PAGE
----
Under the Laptop

This versatile platform improves ergonomics, reduces heat build-up.

IT sounds like urban legend, but it's not. A 50-year-old Swedish scientist was using his laptop computer while sitting in an armchair one evening in his home. With the computer on his lap, he typed for about an hour, occasionally feeling heat and what was later described as "a burning feeling on his lap and proximal thigh," a sensation the scientist dealt with and temporarily relieved by slightly adjusting the computer's position as he went on with his work.

The next day, noticing "irritation" in his nether region, the man decided to see a doctor, who later reported in The Lancet, the United Kingdom's leading medical journal, that his patient had suffered "penile and scrotal blisters," which eventually "broke and developed into infected wounds that caused extensive suppuration." Yes, the patient was wearing "trousers and underpants" when he sustained the lap burns, confirmed the doctor, adding that he was sharing the incident to provide "a serious warning" against using laptops "in a literal sense."

If you're among the estimated 100 million laptop users in the world, chances are good that, aside from wondering exactly what "extensive suppuration" entails, you're now cringing with recognition of the scientist's initial discomfort. For who among us in the laptop population does not know all too well that "burning feeling" on our own proximal thighs? Who among us has not at some point while using a laptop "in a literal sense" reached for a pillow to stuff under the PC for buffering the searing that has our tender legs feeling like tinder?

Granted, the scientist's case here is an extreme, even freakish one, but far less severe instances of mild to annoying lap discomfort are routine, given even less time on the PC than it took the understandably anonymous scientist to get scorched. The prevailing and comparatively euphemistic term in laptop literature describing this discomfort is "Hot Leg."

Beating the Heat
Even if you've never heard the term, if you're a laptop user, you know the condition and can attest that as far as sobriquets go, Hot Leg is an accurate descriptor. It was José Calero, founder and president of LapWorks Inc. (www.lapworksinc.com), who, as far as I can determine, introduced the term to the laptop public. He insists he did not coin the term but picked it up from his customers' positive reviews of the product he invented four years ago to prevent the problem.

Calero's invention, a lightweight, polycarbonate plastic tray called the Laptop Desk, is a hinged and grooved worksurface for notebook PCs, PDAs, and other portable devices. Deceptively simple in design, the tray's multiple grooves serve as ventilation channels, allowing an airflow that not only prevents Hot Leg but, according to LapWorks, also reduces heat build-up by 15 to 20 percent in the PC itself, thus extending the unit's battery and overall life.

For desktop use, the tray folds into a secure, adjustable, wedge-shaped stand and relies on the no-slip rubber strips that cover its surface to hold the propped PC in place. A built-in, positionable support arm lets the user select from one of five different typing angles and, when fully extended, raises the computer screen's viewing height by 3 1/4 inches closer to eye level.

When supporting a laptop on the lap, the tray is unfolded, creating a flat, ample work area and allowing for a natural, knees-apart sitting position. Not only is the tray sturdier and wieldier in this position than the protective pillow ploy, it also precludes risk of suffocating or overheating your machine while allowing for an ergonomically better posture.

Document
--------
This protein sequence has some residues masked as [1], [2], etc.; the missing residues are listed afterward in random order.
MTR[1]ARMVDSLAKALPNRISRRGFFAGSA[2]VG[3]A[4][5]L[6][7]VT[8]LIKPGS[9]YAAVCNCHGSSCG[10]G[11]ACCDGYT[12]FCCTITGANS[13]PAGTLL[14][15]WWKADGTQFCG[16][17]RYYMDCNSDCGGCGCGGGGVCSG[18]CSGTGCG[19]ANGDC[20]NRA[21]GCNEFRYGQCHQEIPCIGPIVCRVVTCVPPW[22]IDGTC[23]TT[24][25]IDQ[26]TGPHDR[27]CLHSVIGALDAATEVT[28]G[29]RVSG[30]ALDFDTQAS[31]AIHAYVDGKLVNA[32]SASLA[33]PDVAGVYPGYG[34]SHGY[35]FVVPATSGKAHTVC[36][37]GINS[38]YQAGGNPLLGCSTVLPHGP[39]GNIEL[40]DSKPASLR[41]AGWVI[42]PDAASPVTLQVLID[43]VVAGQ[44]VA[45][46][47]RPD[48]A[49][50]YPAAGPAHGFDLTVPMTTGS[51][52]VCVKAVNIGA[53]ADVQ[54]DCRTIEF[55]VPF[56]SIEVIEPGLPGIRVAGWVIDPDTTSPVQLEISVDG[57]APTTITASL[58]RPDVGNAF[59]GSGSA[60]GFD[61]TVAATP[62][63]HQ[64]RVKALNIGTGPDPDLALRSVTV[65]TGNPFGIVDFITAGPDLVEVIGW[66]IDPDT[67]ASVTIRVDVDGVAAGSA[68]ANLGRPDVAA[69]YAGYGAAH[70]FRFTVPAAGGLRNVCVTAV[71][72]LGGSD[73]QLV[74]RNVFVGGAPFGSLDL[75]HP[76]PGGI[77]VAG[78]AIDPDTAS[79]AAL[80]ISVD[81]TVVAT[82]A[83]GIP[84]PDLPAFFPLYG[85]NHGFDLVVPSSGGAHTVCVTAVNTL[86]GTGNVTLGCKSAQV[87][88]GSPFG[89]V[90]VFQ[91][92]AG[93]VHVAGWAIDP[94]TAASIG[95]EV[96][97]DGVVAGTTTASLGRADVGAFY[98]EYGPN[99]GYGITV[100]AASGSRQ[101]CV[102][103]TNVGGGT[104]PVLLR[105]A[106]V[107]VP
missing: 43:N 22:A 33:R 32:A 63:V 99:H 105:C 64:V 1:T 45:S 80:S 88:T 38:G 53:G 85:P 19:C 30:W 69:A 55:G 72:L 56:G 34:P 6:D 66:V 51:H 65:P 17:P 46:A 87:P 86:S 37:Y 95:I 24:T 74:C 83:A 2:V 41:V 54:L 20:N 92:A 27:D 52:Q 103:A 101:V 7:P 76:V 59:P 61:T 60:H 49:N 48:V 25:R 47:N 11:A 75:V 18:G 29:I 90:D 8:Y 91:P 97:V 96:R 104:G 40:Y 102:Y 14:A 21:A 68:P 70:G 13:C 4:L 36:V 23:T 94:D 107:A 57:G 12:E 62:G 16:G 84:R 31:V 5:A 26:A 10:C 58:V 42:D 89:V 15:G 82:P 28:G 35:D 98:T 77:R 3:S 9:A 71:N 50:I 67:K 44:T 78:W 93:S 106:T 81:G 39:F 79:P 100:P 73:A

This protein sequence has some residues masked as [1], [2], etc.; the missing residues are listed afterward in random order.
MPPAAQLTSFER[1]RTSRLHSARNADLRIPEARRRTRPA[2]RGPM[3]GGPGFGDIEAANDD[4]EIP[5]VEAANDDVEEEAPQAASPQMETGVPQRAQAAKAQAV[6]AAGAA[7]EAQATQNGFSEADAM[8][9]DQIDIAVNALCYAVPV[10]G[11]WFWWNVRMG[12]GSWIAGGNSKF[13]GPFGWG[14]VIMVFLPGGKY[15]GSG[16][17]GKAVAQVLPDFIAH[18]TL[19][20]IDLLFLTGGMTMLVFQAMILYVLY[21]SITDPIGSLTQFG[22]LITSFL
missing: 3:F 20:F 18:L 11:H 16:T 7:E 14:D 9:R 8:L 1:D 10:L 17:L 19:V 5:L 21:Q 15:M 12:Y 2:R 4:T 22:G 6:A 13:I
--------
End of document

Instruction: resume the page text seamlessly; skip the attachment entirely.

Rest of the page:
Know When to Fold 'Em
Of course, laptop PCs are, in general, an ergonomist's nightmare. Laptop designs violate the basic ergonomic requirement for a computer to have its keyboard and screen separated. OSHA's checklist of ergonomic considerations for computer workstations goes on for pages and barely mentions laptops (and Hot Leg not at all) except to say that they create "special challenges," require "special considerations," and "are generally not suitable for prolonged typing tasks."

The CDC is more direct in this regard, including on its Web site at the start of its section on laptops the following all-capital note: "LAPTOP COMPUTERS ARE NOT RECOMMENDED AS PRIMARY COMPUTERS. IN THE OFFICE OR WHILE AT HOME, A DOCKING STATION IS RECOMMENDED TO PROVIDE ADJUSTABILITY WHICH WILL ENHANCE NEUTRAL POSTURES."

In this age of hyper mobility and portability, such caveats are not likely to deter the increasingly populous, perpetually stiff-necked throng of us who consider the PC as essential to our packing as our toothpaste, but the warnings may remind us to also include appropriate accessories in our bags. My version of the Laptop Desk, version 2.0, is great for travel, folding to a compact 5/8 of an inch thick and weighing just more than a pound.

LapWorks' latest edition of the desk, released this month and called the Laptop Desk UltraLite, improves these tote-conducive numbers, cutting the thickness in half to 5/16 of an inch and weighing a mere 14.6 ounces. Engineered especially for tablet PCs and other "ultra portables," the UltraLite unfolds to create a 22- by 11-inch workspace (1 1/2 inches longer than version 2.0's) and retails for $29.95, which is also the retail price for version 2.0. Accessories are available for both desks, which have the same Hot Leg-preventing capabilities.

Better Late Than Never

Which brings us back to the worst case of the condition on record. Upon hearing about and no doubt wincing at The Lancet report, Calero promptly shipped off two of his Laptop Desks, one for the Swedish scientist and one for his physician. According to Calero, the gifts were happily received.

This article originally appeared in the September 2004 issue of Occupational Health & Safety.

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